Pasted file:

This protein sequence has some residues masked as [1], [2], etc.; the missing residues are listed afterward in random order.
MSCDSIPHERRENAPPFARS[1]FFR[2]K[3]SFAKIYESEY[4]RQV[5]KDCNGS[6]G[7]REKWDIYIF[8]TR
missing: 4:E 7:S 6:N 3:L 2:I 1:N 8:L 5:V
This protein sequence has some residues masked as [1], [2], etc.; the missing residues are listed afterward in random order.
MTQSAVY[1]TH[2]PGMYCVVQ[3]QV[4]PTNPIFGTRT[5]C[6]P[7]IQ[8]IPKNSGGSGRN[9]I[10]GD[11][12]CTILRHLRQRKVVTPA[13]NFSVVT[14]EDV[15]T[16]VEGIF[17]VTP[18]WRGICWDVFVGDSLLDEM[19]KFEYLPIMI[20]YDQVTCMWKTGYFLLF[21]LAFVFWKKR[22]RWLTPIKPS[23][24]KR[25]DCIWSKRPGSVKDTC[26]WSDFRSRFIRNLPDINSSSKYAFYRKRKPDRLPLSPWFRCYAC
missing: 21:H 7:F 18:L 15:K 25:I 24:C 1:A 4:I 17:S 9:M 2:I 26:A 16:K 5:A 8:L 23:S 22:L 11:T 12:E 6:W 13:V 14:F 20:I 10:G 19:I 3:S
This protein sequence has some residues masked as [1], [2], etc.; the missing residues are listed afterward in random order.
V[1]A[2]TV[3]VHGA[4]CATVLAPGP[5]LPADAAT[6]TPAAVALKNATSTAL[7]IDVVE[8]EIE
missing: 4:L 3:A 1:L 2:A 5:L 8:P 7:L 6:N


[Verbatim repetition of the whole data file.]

This protein sequence has some residues masked as [1], [2], etc.; the missing residues are listed afterward in random order.
MSCDSIPHERRENAPPFARS[1]FFR[2]K[3]SFAKIYESEY[4]RQV[5]KDCNGS[6]G[7]REKWDIYIF[8]TR
missing: 4:E 7:S 6:N 3:L 2:I 1:N 8:L 5:V
This protein sequence has some residues masked as [1], [2], etc.; the missing residues are listed afterward in random order.
MTQSAVY[1]TH[2]PGMYCVVQ[3]QV[4]PTNPIFGTRT[5]C[6]P[7]IQ[8]IPKNSGGSGRN[9]I[10]GD[11][12]CTILRHLRQRKVVTPA[13]NFSVVT[14]EDV[15]T[16]VEGIF[17]VTP[18]WRGICWDVFVGDSLLDEM[19]KFEYLPIMI[20]YDQVTCMWKTGYFLLF[21]LAFVFWKKR[22]RWLTPIKPS[23][24]KR[25]DCIWSKRPGSVKDTC[26]WSDFRSRFIRNLPDINSSSKYAFYRKRKPDRLPLSPWFRCYAC
missing: 21:H 7:F 18:L 15:K 25:I 24:C 1:A 4:I 17:S 9:M 2:I 26:A 16:K 5:A 8:L 23:S 22:L 11:T 12:E 6:W 13:V 14:F 20:I 10:G 19:I 3:S
This protein sequence has some residues masked as [1], [2], etc.; the missing residues are listed afterward in random order.
V[1]A[2]TV[3]VHGA[4]CATVLAPGP[5]LPADAAT[6]TPAAVALKNATSTAL[7]IDVVE[8]EIE
missing: 4:L 3:A 1:L 2:A 5:L 8:P 7:L 6:N